Be it so; you are unable to allege any motive. Although I ought at once to gain my cause, yet I will not insist on this, and I will concede to you in this cause what I would not concede in another, relying on this man's innocence. I do not ask you why Sextus Roscius killed his father; I ask you how he killed him? So I ask of you, O Caius Erucius, how, and I will so deal with you, that I will on this topic give you leave to answer me or to interrupt me, or even, if you wish to at all, to ask me questions.

74 How did he kill him? Did he strike him himself, or did he commit him to others to be murdered? If you say he did it himself, he was not at Rome; if you say he did it by the instrumentality of others, I ask you were they slaves or free men? who were they? Did they come from the same place, from Ameria, or were they assassins of this city? If they came from Ameria, who are they, why are they not named? If they are of Rome, how did Roscius make acquaintance with them? who for many years had not come to Rome, and who never was there more than three days. Where did he meet them? with whom did he speak? how did he persuade them? Did he give them a bribe? to whom did he give it? by whose agency did he give it? whence did he get it, and how much did he giver? Are not these the steps by which one generally arrives at the main fact of guilt? And let it occur to you at the same time how you have painted this man's life; that you have described him as an unpolished and country-mannered man; that he never held conversation with any one, that he had never dwelt in the city.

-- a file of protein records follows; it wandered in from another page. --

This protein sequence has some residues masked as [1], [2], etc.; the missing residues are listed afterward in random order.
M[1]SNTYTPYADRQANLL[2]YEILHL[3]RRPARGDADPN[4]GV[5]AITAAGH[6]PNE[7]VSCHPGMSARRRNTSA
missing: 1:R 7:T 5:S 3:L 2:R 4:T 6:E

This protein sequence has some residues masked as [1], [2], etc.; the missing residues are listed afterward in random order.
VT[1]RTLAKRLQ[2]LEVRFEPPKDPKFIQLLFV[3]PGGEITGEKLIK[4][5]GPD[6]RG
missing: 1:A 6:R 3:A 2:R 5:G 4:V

75 And in this I pass over that thing which might be a strong argument for me to prove his innocence, that atrocities of this sort are not usually produced among country manners, in a sober course of life, in an unpolished and rough sort of existence. As you cannot find every sort of crop, nor every tree, in every field, so every sort of crime is not engendered in every sort of life. In a city, luxury is engendered; avarice is inevitably produced by luxury; audacity must spring from avarice, and out of audacity arises every wickedness and every crime. But a country life, which you call a clownish one, is the teacher of economy, of industry, and of justice.

ch. 28

76

But I will say no more of this. I ask then by whose instrumentality did this man, who, as you yourself say, never mixed with men, contrive to accomplish this terrible crime with such secrecy, especially while absent? There are many things, O judges, which are false, and which can still be argued so as to cause suspicion. But in this matter, if any grounds for suspicion can be discovered, I will admit that there is guilt. Sextus Roscius is murdered at Rome, while his son is at his farm at Ameria. He sent letters, I suppose, to some assassin, he who knew no one at Rome. He sent for some one—but when? He sent a messenger—whom? or to whom? Did he persuade any one by bribes, by influence, by hope, by promises? None of these things can even be invented against him, and yet a trial for parricide is going on.



Cicero, pro S. Roscio Amerino (English) (XML Header) [genre: prose] [word count] [Cic. S. Rosc.].
<<Cic. S. Rosc. 64 Cic. S. Rosc. 73 (Latin) >>Cic. S. Rosc. 79